Initiate the Authentication Flow

The browser_action.js file controls the popup view and responds to button clicks, but the logic for the authentication flow still needs to be implemented.

Create a main.js file in the src directory and set it up to listen for the authenticate message that is emitted when the Log In button is clicked.

// src/main.js

chrome.runtime.onMessage.addListener(function (event) {
  if (event.type === 'authenticate') {

    // scope
    //  - openid if you want an id_token returned
    //  - offline_access if you want a refresh_token returned
    // device
    //  - required if requesting the offline_access scope.
    let options = {
      scope: 'openid offline_access',
      device: 'chrome-extension'

    new Auth0Chrome(env.AUTH0_DOMAIN, env.AUTH0_CLIENT_ID)
      .then(function (authResult) {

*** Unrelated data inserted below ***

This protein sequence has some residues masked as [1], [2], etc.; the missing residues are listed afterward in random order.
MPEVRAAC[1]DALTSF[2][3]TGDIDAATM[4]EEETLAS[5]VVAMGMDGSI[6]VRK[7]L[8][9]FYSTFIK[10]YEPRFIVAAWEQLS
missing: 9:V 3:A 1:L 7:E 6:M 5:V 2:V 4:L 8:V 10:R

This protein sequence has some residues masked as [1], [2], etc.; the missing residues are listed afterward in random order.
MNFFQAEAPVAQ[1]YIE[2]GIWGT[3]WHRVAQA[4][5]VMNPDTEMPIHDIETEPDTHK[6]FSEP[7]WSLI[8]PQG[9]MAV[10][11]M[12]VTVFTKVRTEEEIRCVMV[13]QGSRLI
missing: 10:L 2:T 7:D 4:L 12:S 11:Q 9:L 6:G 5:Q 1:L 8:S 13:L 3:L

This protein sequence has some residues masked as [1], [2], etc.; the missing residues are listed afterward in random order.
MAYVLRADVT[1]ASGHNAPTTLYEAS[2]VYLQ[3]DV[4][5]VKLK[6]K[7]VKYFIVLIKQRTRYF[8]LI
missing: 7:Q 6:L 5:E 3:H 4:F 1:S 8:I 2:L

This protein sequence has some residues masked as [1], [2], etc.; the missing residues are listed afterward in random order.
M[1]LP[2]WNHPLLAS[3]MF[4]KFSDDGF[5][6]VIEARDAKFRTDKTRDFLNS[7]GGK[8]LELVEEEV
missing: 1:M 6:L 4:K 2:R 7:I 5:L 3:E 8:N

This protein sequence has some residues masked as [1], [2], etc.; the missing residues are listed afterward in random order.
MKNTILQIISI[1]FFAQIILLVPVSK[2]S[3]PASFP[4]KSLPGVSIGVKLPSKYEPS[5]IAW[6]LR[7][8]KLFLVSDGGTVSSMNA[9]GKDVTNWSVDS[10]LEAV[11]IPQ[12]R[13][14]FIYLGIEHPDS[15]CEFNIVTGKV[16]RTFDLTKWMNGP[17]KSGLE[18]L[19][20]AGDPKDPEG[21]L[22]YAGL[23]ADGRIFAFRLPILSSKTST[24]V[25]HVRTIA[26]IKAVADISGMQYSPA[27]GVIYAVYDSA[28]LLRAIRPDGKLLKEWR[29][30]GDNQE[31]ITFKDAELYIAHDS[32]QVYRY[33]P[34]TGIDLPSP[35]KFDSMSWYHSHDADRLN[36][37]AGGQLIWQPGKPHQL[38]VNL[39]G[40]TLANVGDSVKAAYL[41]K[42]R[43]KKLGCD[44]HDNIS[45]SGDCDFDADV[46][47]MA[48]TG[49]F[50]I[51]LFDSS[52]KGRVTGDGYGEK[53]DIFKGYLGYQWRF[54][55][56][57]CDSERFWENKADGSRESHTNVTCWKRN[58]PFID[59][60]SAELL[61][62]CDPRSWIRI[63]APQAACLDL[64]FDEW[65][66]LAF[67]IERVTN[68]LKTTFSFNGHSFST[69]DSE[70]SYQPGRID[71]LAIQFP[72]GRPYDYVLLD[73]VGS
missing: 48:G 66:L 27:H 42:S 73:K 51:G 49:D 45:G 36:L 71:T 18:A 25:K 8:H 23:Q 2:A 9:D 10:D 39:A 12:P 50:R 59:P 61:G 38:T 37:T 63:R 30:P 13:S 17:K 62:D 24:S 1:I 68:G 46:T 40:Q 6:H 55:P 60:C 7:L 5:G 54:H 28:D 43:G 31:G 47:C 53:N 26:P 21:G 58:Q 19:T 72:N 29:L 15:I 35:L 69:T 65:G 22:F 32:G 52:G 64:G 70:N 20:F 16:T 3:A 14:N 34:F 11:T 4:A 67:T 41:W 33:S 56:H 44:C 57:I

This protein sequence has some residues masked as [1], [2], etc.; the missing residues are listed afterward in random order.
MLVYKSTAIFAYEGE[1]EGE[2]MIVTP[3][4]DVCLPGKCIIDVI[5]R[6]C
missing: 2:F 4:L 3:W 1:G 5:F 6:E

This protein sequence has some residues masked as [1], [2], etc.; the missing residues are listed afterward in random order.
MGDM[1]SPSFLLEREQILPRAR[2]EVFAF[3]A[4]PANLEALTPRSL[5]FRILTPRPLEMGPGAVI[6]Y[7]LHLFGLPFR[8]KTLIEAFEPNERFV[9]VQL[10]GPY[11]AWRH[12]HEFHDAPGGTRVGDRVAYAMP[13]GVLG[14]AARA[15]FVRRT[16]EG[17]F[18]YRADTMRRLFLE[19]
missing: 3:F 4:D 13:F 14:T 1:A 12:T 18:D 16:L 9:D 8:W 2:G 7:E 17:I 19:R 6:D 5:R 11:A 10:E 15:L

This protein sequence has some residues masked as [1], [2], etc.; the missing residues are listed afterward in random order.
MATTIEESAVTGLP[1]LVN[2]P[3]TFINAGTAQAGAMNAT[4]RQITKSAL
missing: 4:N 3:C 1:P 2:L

localStorage.authResult = JSON.stringify(authResult);
          type: 'basic',
          iconUrl: 'icons/icon128.png',
          title: 'Login Successful',
          message: 'You can use the app now'
      }).catch(function (err) {
          type: 'basic',
          title: 'Login Failed',
          message: err.message,
          iconUrl: 'icons/icon128.png'

When the authenticate message is received, an Auth0Chrome instance is created and its authenticate method is called, which opens a new window showing Auth0's hosted Lock.